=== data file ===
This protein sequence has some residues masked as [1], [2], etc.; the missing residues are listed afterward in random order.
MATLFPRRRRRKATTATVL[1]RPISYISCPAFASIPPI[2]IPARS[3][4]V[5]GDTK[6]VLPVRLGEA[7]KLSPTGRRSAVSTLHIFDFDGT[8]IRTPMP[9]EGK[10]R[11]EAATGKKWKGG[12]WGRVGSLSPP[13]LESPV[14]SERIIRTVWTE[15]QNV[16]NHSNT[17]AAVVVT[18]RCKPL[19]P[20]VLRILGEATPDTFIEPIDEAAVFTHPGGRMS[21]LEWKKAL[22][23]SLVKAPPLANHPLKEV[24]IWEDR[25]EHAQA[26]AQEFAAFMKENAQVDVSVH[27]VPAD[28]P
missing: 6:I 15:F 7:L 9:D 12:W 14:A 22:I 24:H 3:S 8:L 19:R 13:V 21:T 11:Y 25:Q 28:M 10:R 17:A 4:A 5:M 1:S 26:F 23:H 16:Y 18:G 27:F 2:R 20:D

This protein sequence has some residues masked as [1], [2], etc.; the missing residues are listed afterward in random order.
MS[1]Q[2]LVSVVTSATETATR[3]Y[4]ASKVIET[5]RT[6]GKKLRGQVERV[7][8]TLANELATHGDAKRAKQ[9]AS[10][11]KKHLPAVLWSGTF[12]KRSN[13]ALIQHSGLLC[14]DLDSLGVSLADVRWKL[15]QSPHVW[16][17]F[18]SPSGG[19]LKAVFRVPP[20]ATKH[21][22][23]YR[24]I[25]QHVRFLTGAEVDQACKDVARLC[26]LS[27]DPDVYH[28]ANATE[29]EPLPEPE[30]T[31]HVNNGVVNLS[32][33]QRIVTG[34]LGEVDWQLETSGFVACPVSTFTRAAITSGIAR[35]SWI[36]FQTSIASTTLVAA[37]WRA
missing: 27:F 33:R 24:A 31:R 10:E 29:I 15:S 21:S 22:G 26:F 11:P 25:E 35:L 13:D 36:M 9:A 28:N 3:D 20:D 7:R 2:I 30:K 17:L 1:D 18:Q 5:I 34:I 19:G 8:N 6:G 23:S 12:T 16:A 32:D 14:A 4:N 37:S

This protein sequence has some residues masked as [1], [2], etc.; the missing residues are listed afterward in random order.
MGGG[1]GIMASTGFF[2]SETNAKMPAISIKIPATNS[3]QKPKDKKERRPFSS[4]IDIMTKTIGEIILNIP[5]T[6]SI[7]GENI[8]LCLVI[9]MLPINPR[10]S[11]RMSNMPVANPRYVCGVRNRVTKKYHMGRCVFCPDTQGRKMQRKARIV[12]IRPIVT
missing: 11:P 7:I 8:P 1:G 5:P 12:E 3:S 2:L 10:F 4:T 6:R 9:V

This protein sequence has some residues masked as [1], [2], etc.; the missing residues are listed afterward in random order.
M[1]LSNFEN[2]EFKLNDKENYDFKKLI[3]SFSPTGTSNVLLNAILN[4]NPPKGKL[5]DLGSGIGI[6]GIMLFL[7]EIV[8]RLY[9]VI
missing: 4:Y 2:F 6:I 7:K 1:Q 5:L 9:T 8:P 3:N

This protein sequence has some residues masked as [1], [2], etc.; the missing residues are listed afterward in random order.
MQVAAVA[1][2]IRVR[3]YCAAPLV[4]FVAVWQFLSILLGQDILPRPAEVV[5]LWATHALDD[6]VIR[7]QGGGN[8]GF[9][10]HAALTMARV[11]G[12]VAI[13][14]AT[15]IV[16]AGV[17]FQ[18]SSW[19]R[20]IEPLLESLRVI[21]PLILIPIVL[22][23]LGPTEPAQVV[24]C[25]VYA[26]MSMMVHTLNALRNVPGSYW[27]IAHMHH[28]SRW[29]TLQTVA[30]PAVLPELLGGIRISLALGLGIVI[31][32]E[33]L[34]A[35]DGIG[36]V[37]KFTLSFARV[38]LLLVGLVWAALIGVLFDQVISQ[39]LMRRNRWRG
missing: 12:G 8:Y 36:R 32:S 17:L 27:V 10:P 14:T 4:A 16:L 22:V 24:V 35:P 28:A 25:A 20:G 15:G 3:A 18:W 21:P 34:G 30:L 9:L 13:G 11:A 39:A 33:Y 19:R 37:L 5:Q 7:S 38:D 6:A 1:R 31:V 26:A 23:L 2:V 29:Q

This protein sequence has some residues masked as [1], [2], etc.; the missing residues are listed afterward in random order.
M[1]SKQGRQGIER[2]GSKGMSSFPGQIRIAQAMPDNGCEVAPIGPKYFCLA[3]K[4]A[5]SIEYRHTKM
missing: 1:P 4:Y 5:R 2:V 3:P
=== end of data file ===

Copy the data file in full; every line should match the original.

This protein sequence has some residues masked as [1], [2], etc.; the missing residues are listed afterward in random order.
MATLFPRRRRRKATTATVL[1]RPISYISCPAFASIPPI[2]IPARS[3][4]V[5]GDTK[6]VLPVRLGEA[7]KLSPTGRRSAVSTLHIFDFDGT[8]IRTPMP[9]EGK[10]R[11]EAATGKKWKGG[12]WGRVGSLSPP[13]LESPV[14]SERIIRTVWTE[15]QNV[16]NHSNT[17]AAVVVT[18]RCKPL[19]P[20]VLRILGEATPDTFIEPIDEAAVFTHPGGRMS[21]LEWKKAL[22][23]SLVKAPPLANHPLKEV[24]IWEDR[25]EHAQA[26]AQEFAAFMKENAQVDVSVH[27]VPAD[28]P
missing: 6:I 15:F 7:L 9:D 12:W 14:A 22:I 24:H 3:S 8:L 19:R 13:V 21:T 11:Y 25:Q 28:M 10:R 17:A 4:A 5:M 1:S 26:F 23:H 16:Y 18:G 27:F 2:R 20:D

This protein sequence has some residues masked as [1], [2], etc.; the missing residues are listed afterward in random order.
MS[1]Q[2]LVSVVTSATETATR[3]Y[4]ASKVIET[5]RT[6]GKKLRGQVERV[7][8]TLANELATHGDAKRAKQ[9]AS[10][11]KKHLPAVLWSGTF[12]KRSN[13]ALIQHSGLLC[14]DLDSLGVSLADVRWKL[15]QSPHVW[16][17]F[18]SPSGG[19]LKAVFRVPP[20]ATKH[21][22][23]YR[24]I[25]QHVRFLTGAEVDQACKDVARLC[26]LS[27]DPDVYH[28]ANATE[29]EPLPEPE[30]T[31]HVNNGVVNLS[32][33]QRIVTG[34]LGEVDWQLETSGFVACPVSTFTRAAITSGIAR[35]SWI[36]FQTSIASTTLVAA[37]WRA
missing: 27:F 33:R 24:A 31:R 10:E 29:I 15:S 21:S 22:G 26:F 11:P 25:E 35:L 13:D 36:M 9:A 28:N 3:D 20:D 7:R 2:I 30:K 17:L 1:D 18:Q 5:I 34:I 19:G 8:N 6:G 23:S 12:T 16:A 32:D 14:A 4:N 37:S

This protein sequence has some residues masked as [1], [2], etc.; the missing residues are listed afterward in random order.
MGGG[1]GIMASTGFF[2]SETNAKMPAISIKIPATNS[3]QKPKDKKERRPFSS[4]IDIMTKTIGEIILNIP[5]T[6]SI[7]GENI[8]LCLVI[9]MLPINPR[10]S[11]RMSNMPVANPRYVCGVRNRVTKKYHMGRCVFCPDTQGRKMQRKARIV[12]IRPIVT
missing: 11:P 7:I 8:P 1:G 5:P 12:E 3:S 2:L 10:F 4:T 6:R 9:V

This protein sequence has some residues masked as [1], [2], etc.; the missing residues are listed afterward in random order.
M[1]LSNFEN[2]EFKLNDKENYDFKKLI[3]SFSPTGTSNVLLNAILN[4]NPPKGKL[5]DLGSGIGI[6]GIMLFL[7]EIV[8]RLY[9]VI
missing: 4:Y 2:F 6:I 7:K 1:Q 5:L 9:T 8:P 3:N

This protein sequence has some residues masked as [1], [2], etc.; the missing residues are listed afterward in random order.
MQVAAVA[1][2]IRVR[3]YCAAPLV[4]FVAVWQFLSILLGQDILPRPAEVV[5]LWATHALDD[6]VIR[7]QGGGN[8]GF[9][10]HAALTMARV[11]G[12]VAI[13][14]AT[15]IV[16]AGV[17]FQ[18]SSW[19]R[20]IEPLLESLRVI[21]PLILIPIVL[22][23]LGPTEPAQVV[24]C[25]VYA[26]MSMMVHTLNALRNVPGSYW[27]IAHMHH[28]SRW[29]TLQTVA[30]PAVLPELLGGIRISLALGLGIVI[31][32]E[33]L[34]A[35]DGIG[36]V[37]KFTLSFARV[38]LLLVGLVWAALIGVLFDQVISQ[39]LMRRNRWRG
missing: 12:G 8:Y 36:R 32:S 17:L 27:V 10:P 14:T 4:A 16:L 22:V 24:V 35:P 28:A 25:A 20:G 15:G 3:A 18:W 21:P 34:G 30:L 9:L 13:G 11:A 39:A 33:Y 19:R 37:L 5:Q 7:S 38:D 6:A 1:R 31:V 26:A 23:L 2:V 29:Q

This protein sequence has some residues masked as [1], [2], etc.; the missing residues are listed afterward in random order.
M[1]SKQGRQGIER[2]GSKGMSSFPGQIRIAQAMPDNGCEVAPIGPKYFCLA[3]K[4]A[5]SIEYRHTKM
missing: 1:P 4:Y 5:R 2:V 3:P